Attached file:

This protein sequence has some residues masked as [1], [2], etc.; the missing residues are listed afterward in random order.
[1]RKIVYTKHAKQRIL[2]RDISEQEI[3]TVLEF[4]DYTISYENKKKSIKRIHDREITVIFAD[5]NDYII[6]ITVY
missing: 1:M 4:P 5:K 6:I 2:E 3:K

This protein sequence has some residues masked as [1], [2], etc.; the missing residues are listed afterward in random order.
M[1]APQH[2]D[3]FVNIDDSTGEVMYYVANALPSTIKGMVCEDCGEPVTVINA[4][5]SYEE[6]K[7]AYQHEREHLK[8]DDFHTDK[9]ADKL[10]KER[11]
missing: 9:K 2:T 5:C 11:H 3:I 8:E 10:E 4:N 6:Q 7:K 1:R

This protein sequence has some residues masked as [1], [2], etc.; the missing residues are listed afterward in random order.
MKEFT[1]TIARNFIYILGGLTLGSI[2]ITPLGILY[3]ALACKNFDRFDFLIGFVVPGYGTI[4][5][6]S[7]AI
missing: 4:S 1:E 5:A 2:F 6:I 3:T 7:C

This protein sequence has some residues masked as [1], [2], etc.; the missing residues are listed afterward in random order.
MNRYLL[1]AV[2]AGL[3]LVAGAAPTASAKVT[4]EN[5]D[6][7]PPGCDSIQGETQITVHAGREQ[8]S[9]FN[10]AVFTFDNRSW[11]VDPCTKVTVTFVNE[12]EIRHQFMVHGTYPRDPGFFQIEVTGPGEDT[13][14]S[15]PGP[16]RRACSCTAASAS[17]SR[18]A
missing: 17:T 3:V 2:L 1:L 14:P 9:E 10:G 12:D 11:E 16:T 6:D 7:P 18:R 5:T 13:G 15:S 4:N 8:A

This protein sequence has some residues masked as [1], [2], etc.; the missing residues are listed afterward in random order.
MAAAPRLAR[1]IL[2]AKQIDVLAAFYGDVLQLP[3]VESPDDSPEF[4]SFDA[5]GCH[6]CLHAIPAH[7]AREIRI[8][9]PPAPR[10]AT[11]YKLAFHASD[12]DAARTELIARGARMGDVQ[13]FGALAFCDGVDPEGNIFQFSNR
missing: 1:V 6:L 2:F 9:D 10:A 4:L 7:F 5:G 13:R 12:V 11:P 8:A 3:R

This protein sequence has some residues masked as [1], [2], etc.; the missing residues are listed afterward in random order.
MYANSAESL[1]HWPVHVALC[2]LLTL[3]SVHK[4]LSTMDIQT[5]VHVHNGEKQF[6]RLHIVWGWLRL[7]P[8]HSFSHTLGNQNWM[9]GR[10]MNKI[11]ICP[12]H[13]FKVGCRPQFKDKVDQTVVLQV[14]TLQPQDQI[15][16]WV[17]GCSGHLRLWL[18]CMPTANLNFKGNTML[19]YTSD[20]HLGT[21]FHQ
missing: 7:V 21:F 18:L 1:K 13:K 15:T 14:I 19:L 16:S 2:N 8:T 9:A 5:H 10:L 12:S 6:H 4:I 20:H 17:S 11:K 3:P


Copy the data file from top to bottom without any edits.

This protein sequence has some residues masked as [1], [2], etc.; the missing residues are listed afterward in random order.
[1]RKIVYTKHAKQRIL[2]RDISEQEI[3]TVLEF[4]DYTISYENKKKSIKRIHDREITVIFAD[5]NDYII[6]ITVY
missing: 1:M 4:P 5:K 6:I 2:E 3:K

This protein sequence has some residues masked as [1], [2], etc.; the missing residues are listed afterward in random order.
M[1]APQH[2]D[3]FVNIDDSTGEVMYYVANALPSTIKGMVCEDCGEPVTVINA[4][5]SYEE[6]K[7]AYQHEREHLK[8]DDFHTDK[9]ADKL[10]KER[11]
missing: 9:K 2:T 5:C 11:H 3:I 8:E 10:E 4:N 6:Q 7:K 1:R

This protein sequence has some residues masked as [1], [2], etc.; the missing residues are listed afterward in random order.
MKEFT[1]TIARNFIYILGGLTLGSI[2]ITPLGILY[3]ALACKNFDRFDFLIGFVVPGYGTI[4][5][6]S[7]AI
missing: 4:S 1:E 5:A 2:F 6:I 3:T 7:C

This protein sequence has some residues masked as [1], [2], etc.; the missing residues are listed afterward in random order.
MNRYLL[1]AV[2]AGL[3]LVAGAAPTASAKVT[4]EN[5]D[6][7]PPGCDSIQGETQITVHAGREQ[8]S[9]FN[10]AVFTFDNRSW[11]VDPCTKVTVTFVNE[12]EIRHQFMVHGTYPRDPGFFQIEVTGPGEDT[13][14]S[15]PGP[16]RRACSCTAASAS[17]SR[18]A
missing: 17:T 3:V 2:L 1:L 14:P 9:E 10:G 12:D 11:E 16:T 6:D 7:P 18:R 5:T 13:G 15:S 4:N 8:A

This protein sequence has some residues masked as [1], [2], etc.; the missing residues are listed afterward in random order.
MAAAPRLAR[1]IL[2]AKQIDVLAAFYGDVLQLP[3]VESPDDSPEF[4]SFDA[5]GCH[6]CLHAIPAH[7]AREIRI[8][9]PPAPR[10]AT[11]YKLAFHASD[12]DAARTELIARGARMGDVQ[13]FGALAFCDGVDPEGNIFQFSNR
missing: 1:V 6:L 2:F 9:D 10:A 4:L 7:F 5:G 13:R 12:V 11:P 8:A 3:R

This protein sequence has some residues masked as [1], [2], etc.; the missing residues are listed afterward in random order.
MYANSAESL[1]HWPVHVALC[2]LLTL[3]SVHK[4]LSTMDIQT[5]VHVHNGEKQF[6]RLHIVWGWLRL[7]P[8]HSFSHTLGNQNWM[9]GR[10]MNKI[11]ICP[12]H[13]FKVGCRPQFKDKVDQTVVLQV[14]TLQPQDQI[15][16]WV[17]GCSGHLRLWL[18]CMPTANLNFKGNTML[19]YTSD[20]HLGT[21]FHQ
missing: 7:V 21:F 18:L 1:K 13:K 15:T 14:I 19:L 16:S 2:N 8:T 9:A 5:H 10:L 12:S 6:H 4:I 20:H 17:S 11:K 3:P